That is probably why the army of gay lovers was called the Sacred Band, since they took their oath of allegiance at the Sacred Tomb of Iolaus, which was at the same time a shared sacred altar to Hercules. In effect, the warriors were swearing that they would fight alongside their comrades the same way Iolaus and Hercules fought together — armed with the arrows of Eros.


You can see the parallels to Hadrian and his beloved boy Antinous, and later this week the parallels become even clearer when we commemorate the SACRED LION HUNT.

After that hunt in the Libyan desert in the summer of the year 130 AD, Hadrian and Antinous made sacrifice to thGreat Lion Slayer Hercules — thus cementing the identification between Hadrian/Hercules and Antinous/Iolaus — and their affiliation with the Sacred Band of Thebes.

The great Theban gener
al and tactician Epaminondas is generally credited with establishing The Sacred Band, although some sources claim it was his "beloved friend" Pelopidas who was responsible for recruiting them. No matter — they both fought side-by-side at the head of The Sacred Band.

This corps d'elite first took to the battlefield against Sparta, which had dominated Greece since the fall of Athens in 404 BC. The Spartans were confident of victory, as they had never suffered a defeat on the battlefield — never ever.

Deploying the Sacred Band on his front left wing, "Epaminondas made his left wing fifty deep and flung it forward in the attack." 

The "extra weight" of this wing and the "fanatical bravery of the Sacred Band" broke the Sparta right wing, which contained their best warriors. In the ensuing hand-to-hand combat, the Spartan king was killed and their right gave way.

Witnessing this, the rest of the Spartan forces, who had not yet been engaged, fell back in disarray, running for their lives. Thus, Sparta suffered their first recorded defeat in more than 400 years — at the hands of an Army of Gay Lovers.

But the end came in 338 BC at the battle of Chaeronea when King Phillip II of Macedonia and his son Alexander (later called Alexander the Great) defeated the combined forces of Athens and Thebes-Boetia. Alexander confronted The Sacred Band of Thebes, the elite corps of 300 homosexual lovers who were by that time the most respected soldiers in the world.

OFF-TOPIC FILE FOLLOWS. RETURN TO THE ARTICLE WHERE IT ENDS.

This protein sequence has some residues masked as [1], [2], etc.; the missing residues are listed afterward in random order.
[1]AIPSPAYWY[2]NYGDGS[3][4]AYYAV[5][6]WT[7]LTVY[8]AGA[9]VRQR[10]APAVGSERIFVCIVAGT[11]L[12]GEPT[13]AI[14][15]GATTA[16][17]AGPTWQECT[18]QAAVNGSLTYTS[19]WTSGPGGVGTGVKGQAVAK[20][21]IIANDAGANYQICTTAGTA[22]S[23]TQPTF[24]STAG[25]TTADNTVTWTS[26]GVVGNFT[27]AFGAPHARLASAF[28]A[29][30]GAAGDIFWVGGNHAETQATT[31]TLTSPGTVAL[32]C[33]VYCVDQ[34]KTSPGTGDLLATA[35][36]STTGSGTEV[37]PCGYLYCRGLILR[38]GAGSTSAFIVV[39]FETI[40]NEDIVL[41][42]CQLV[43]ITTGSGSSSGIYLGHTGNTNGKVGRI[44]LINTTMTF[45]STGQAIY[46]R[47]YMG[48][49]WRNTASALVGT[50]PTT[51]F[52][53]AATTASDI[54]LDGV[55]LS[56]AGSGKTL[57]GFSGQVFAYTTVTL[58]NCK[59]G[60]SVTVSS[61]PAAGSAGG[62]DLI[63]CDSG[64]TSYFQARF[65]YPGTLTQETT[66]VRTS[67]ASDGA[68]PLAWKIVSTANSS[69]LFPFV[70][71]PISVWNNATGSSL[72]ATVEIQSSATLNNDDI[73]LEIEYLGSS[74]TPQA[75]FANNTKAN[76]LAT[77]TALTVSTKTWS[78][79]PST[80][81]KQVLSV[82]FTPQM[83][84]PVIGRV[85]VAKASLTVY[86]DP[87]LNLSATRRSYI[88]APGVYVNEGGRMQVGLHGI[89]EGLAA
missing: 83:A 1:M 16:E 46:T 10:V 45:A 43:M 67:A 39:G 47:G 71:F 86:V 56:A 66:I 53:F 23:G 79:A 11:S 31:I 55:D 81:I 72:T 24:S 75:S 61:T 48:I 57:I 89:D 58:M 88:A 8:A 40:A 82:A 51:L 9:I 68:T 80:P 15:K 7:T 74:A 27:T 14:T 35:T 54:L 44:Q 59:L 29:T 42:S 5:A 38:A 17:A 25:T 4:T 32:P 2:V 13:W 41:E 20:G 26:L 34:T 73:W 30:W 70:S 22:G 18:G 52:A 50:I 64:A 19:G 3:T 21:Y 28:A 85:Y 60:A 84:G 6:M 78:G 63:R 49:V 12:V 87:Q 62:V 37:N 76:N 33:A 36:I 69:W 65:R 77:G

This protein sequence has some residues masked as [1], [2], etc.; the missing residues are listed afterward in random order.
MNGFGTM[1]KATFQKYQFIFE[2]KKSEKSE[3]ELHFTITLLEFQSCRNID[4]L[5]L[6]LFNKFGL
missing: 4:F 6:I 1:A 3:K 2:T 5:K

But alas! They were no match for the Macedonians under Phillip and Alexander. It was a rout. The Athenian and Theban armies gave way and began retreating from the advancing Macedonians. Only The Sacred Band stood their ground — and died. Only a few were subdued and captured. Of those who died, it was found that not one had been wounded in the back — a sign that they had not turned away from the fight.

Alexander was so moved by their nobility and courage that he asked his father to bury them with honour and raise a monument in the form of a Sacred Lion over their mass grave. In 1881, the shattered fragments of this Lion Tomb were discovered, surrounded by the bones of 254 pairs of men with their weapons, arranged in a phalanx of seven rows, the battle formation of the Sacred Band.

In 1902 the fragments of the Sacred Lion were reconstructed and placed again over the tomb of The Sacred Band (depicted left) by the secret homosexual society known as the Order of Chaeronea, founded by gay-rights pioneer George Cecil Ives.

It reminds us once again of the Sacred Lion Hunt which we celebrate later this week.

So, what has all of this got to do with us in our daily lives? We're not soldiers. We're not brave and courageous. Like Dorothy Gale, we're meek and mild. Timid. We know that if we were on a battlefield, we would turn and run. We would hide and "play dead" and hope nobody found us.

We assume that the Army of Gay Lovers were all fearless. We think they were unafraid. We don't think of them as being scaredy-cats like us. We think they didn't mind the prospect of agonizing death. We think they were somehow above such mortal fears and doubts.

That's nonsense, of course. They were scared out of their wits. We can scarcely imagine how afraid they were. As they stood there alone against the mightiest army in the Ancient World, their emotions shifted beyond the mere terror of possibly being killed, to the actual horror of inescapable agony and death. It is one thing to be terrified — we all know the fears generated by terrorists who fly airliners into buildings. 

But the emotions experienced by those trapped in the planes or inside the burning buildings go far beyond mere terror to the actual horror of inescapable agony and death. That is the Mystery of Terror as opposed to the Mystery of Horror. We tend to forget the distinction!

The Army of Gay Lovers were not without fear. On the contrary, they were staring into the horror of impending pain and death. But they did not allow their fear to overwhelm them. 

Instead, they turned their fear "inside-out" and used it as a magical shield. The barbs of fear were no longer poking inward to themselves, but instead were pointing outward towards their foes.